AME 11:135-141 (1996)  -  doi:10.3354/ame011135

Effects of sunlight on bacterial growth in lakes of different humic content

Lindell MJ, Granéli HW, Tranvik LJ

We investigated the bacterial response to sunlight in 5 oligotrophic lakes of different humic content [dissolved organic carbon (DOC) 3.9 to 19 mg l-1, water color 0 to 140 mg platinum (Pt) l-1] in southern Sweden. Lake water including free-living, heterotrophic bacteria was exposed in situ in quartz tubes at 5 depths (0 m to Secchi depth) from sunrise to sunset during July. In sunlight exposed surface water, 3H-leucine uptake, measured immediately after retrieval of the tubes at dusk, was inhibited in all lakes by 23 to 85% (most severely in clear water) compared to dark controls. Inhibition was detectable at 2 m in the clearest lake while in the most humic lake there was no effect below 0.2 m. Depth integrated loss of bacterial production in light tubes compared to dark ones decreased with increasing DOC content, ranging from 23% (clear lake) to 1-4% (humic lakes). To study the indirect effects of solar light on bacteria, due to phototransformation of dissolved organic matter (DOM), 0.2 μm filtered lake water was exposed from sunrise to sunset at 4 depths (0, 0.2, 0.65 and 2 m) and then inoculated with bacteria, which were allowed to grow in darkness. At stationary phase the abundance and cell volume increased by 23 to 99% and 20 to 123%, respectively, related to dark exposed controls, resulting in increases in biomass between 83 and 175%. The depth integrated light mediated increase in bacterial carrying capacity (23 to 34%) showed no relation to DOC content. Direct inhibition of growth by sunlight, and indirect stimulation of growth from increased availability of DOM, were detectable to depths greater than detectable UV-B penetration, indicating that wavelengths >320 nm affect bacterial growth. We suggest that during exposure to daylight, bacteria are mainly negatively affected by UV light, especially in clear waters, but a simultaneous stimulation due to phototransformation of recalcitrant DOM into more available forms occurs. Time spent by cells and DOM in light exposed zones during mixing determines the relative importance of these counteracting processes.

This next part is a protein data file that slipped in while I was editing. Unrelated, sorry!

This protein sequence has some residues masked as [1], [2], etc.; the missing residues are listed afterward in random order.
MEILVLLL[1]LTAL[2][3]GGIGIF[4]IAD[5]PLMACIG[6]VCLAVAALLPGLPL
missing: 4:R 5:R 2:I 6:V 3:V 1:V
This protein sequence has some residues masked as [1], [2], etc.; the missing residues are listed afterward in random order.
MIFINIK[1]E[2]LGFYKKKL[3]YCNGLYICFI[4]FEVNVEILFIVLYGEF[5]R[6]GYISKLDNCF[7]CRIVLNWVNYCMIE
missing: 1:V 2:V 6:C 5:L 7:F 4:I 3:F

Light · DOC · UV-B · Photochemical · Bacteria · Pelagic


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